Thursday, April 28, 2016

Luke 12

Greedy?  Who me?  Greed is only shown by the wealthy and power-seeking tycoons of the world, right?  Wrong!  God has warned all of us of the dangers of greed creeping into our lives.  Greed can come into our lives whether we are wealthy or poor in this world's goods.  Greed has to do with the attitude of our hearts.

In our passage today in Luke 12 a man approached Jesus with a greedy heart.  He expected Jesus to settle a quarrel he was having with his brother over an inheritance. Jesus said to him in Luke 12:15, "Watch out!  Be on your guard against all kinds of greed; a mans's life does not consist in the abundance of his possessions."

Jesus warned us that there is extreme danger in depending on and running after the things of the world.  When people place their priorities and values in the things of the world, they will never be satisfied.  This kind of passion for things will only lead to a desire for more and more.  The things of the world will never satisfy.  A life lived in a relationship with the Lord is the only way to find joy and satisfaction.  Joy and peace is found only in the Lord.  Life is not about pursuing things, but life is about growing in our love relationship with the Lord.  Life is about serving the Lord and bringing honor to His name.

Greed is a form of idolatry.  Greed involves putting other things before our relationship with the Lord and before our desire to serve the Lord.  Greed can also lead to all kind of other sins.  Greed can lead to lying, cheating, stealing, and arrogance.  We must take heed of Jesus Christ's warning to "watch out! Be on guard against all kinds of greed."

In Luke chapter twelve starting in verse sixteen Jesus told a parable about a man who had much in terms of worldly wealth and possessions.  This man begin to think of himself as independent from God and self-reliant.  All this man's confidence was misplaced in his own perceived "wisdom" and abilities.  There was no acknowledgement of God and God's provision for him from this man.  The man made all his plans without regard to God's will for his life.  This man showed no fear of God or love for others.  His life consisted only in his selfish whims and pursuits.

God said to this man in Luke 12:20, "You fool!  This very night your life will be demanded from you.  Then who will get what you have prepared for yourself?"  It is so meaningless to chase after temporal things, because our life on this earth is so temporal compared to eternity.  We can take nothing with us into eternity except our salvation and love for the Lord!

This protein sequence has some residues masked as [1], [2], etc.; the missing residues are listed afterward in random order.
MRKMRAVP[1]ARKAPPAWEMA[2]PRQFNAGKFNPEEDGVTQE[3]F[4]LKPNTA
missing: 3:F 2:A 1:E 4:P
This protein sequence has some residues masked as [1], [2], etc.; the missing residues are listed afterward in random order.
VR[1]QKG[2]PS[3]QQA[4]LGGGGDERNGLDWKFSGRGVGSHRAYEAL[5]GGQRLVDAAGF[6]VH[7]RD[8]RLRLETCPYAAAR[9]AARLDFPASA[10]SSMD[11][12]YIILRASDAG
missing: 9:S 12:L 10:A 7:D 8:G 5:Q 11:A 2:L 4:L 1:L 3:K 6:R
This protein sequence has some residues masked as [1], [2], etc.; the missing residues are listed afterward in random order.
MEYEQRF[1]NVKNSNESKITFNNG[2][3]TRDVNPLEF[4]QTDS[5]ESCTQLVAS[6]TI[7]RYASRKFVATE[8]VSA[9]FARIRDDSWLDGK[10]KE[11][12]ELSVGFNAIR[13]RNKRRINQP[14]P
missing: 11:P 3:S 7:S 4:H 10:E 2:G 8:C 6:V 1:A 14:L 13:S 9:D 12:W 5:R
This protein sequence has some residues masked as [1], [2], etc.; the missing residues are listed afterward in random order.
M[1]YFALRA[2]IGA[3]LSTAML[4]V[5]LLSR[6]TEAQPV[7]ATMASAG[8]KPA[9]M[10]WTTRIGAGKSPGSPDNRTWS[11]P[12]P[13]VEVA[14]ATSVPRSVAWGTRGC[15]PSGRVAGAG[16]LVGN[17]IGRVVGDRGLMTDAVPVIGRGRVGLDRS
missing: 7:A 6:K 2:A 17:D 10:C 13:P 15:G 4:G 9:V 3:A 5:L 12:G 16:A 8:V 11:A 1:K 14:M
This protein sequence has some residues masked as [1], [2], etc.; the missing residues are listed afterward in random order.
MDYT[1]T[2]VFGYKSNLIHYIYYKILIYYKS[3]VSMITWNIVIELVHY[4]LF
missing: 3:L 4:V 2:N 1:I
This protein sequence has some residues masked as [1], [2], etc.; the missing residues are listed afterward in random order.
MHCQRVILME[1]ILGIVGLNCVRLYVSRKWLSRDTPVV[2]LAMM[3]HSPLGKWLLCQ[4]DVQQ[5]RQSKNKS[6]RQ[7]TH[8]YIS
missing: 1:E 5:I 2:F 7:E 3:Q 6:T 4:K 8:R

When people pursue a life style independent of the Lord and wrapped in themselves they will find only emptiness in their lives.  Life will have no joy or purpose.  Ecclesiastes chapter one verse two says of this kind of life, "Utterly meaningless!  Everything is meaningless."  The writer of Ecclesiastes was speaking of a life outside the Lord and lived only for oneself.  Such a life is meaningless.  There is no meaning or joy to life outside of living it for the Lord!

There are no guarantees in this life in regards to our own provisions and careful planning for ourselves.  Life can change so quickly, and all our carefully laid plans for ourselves can fall apart and fail.  A child of God can rest in the Lord and in His provisions, however.  The Lord has always promised to provide for our needs, as we rest in Him and are faithful to Him.  We must be content with what He has given us.  We must be content with where He has placed us in this world.  A relationship with Him as His child and as His disciple is the only way to peace and security!
Luke 12:21 reminds us that we must not seek to "store up things" in this world.  That will lead to greed and all kinds of other sins.  It will also lead to emptiness and restlessness.  Rather we must seek to become "rich toward God."  This is the secret to joy!        

Thursday, April 21, 2016

Luke 11

"Lord teach us to pray." Luke 11:1b

Prayer is as essential to our spiritual well-being as breathing is to our physical well-being. Luke chapter eleven verse one tells us that one day one of Jesus' disciples came to Jesus and said, "Lord, teach us to pray."  Jesus then gave His disciples the Lord's prayer as an example prayer to help them in their prayer lives.  The Lord's prayer continues to be a wonderful example for us today in how to pray.

Our prayers should always include worship and praise for our great and awesome Lord.  The first thing Jesus said in His prayer to His heavenly Father in Luke 11:2 was "hallowed be Your name, Your kingdom come."  So often we rush into our prayers asking for things.  God desires that we ask for things from Him; but we must also not forget to spend time in worship, praise, and thanks to the Lord.  We must praise and worship Him for all He is in His being and character, and then we must thank Him for all His bountiful blessings in our lives.